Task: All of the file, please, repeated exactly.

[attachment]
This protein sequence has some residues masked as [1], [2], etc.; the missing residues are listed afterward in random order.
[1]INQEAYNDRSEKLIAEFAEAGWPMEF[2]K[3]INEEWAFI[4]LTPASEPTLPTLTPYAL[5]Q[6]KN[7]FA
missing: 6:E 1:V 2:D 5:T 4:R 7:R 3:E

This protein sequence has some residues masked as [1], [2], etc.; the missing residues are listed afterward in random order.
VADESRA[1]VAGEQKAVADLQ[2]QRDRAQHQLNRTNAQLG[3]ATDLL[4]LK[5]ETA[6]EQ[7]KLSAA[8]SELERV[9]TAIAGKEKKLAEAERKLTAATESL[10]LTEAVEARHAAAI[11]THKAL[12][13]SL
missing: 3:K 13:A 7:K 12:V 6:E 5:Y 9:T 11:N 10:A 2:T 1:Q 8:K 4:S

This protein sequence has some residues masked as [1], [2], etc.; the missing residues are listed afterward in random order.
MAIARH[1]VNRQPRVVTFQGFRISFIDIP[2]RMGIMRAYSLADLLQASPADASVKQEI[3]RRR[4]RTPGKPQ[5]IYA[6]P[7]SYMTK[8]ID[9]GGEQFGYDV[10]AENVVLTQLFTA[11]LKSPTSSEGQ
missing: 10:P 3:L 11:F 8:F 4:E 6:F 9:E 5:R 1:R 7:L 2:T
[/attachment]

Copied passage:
This protein sequence has some residues masked as [1], [2], etc.; the missing residues are listed afterward in random order.
[1]INQEAYNDRSEKLIAEFAEAGWPMEF[2]K[3]INEEWAFI[4]LTPASEPTLPTLTPYAL[5]Q[6]KN[7]FA
missing: 6:E 1:V 2:D 5:T 4:R 7:R 3:E

This protein sequence has some residues masked as [1], [2], etc.; the missing residues are listed afterward in random order.
VADESRA[1]VAGEQKAVADLQ[2]QRDRAQHQLNRTNAQLG[3]ATDLL[4]LK[5]ETA[6]EQ[7]KLSAA[8]SELERV[9]TAIAGKEKKLAEAERKLTAATESL[10]LTEAVEARHAAAI[11]THKAL[12][13]SL
missing: 3:K 13:A 7:K 12:V 6:E 5:Y 9:T 11:N 10:A 2:T 1:Q 8:K 4:S

This protein sequence has some residues masked as [1], [2], etc.; the missing residues are listed afterward in random order.
MAIARH[1]VNRQPRVVTFQGFRISFIDIP[2]RMGIMRAYSLADLLQASPADASVKQEI[3]RRR[4]RTPGKPQ[5]IYA[6]P[7]SYMTK[8]ID[9]GGEQFGYDV[10]AENVVLTQLFTA[11]LKSPTSSEGQ
missing: 10:P 3:L 11:F 8:F 4:E 6:F 9:E 5:R 1:R 7:L 2:T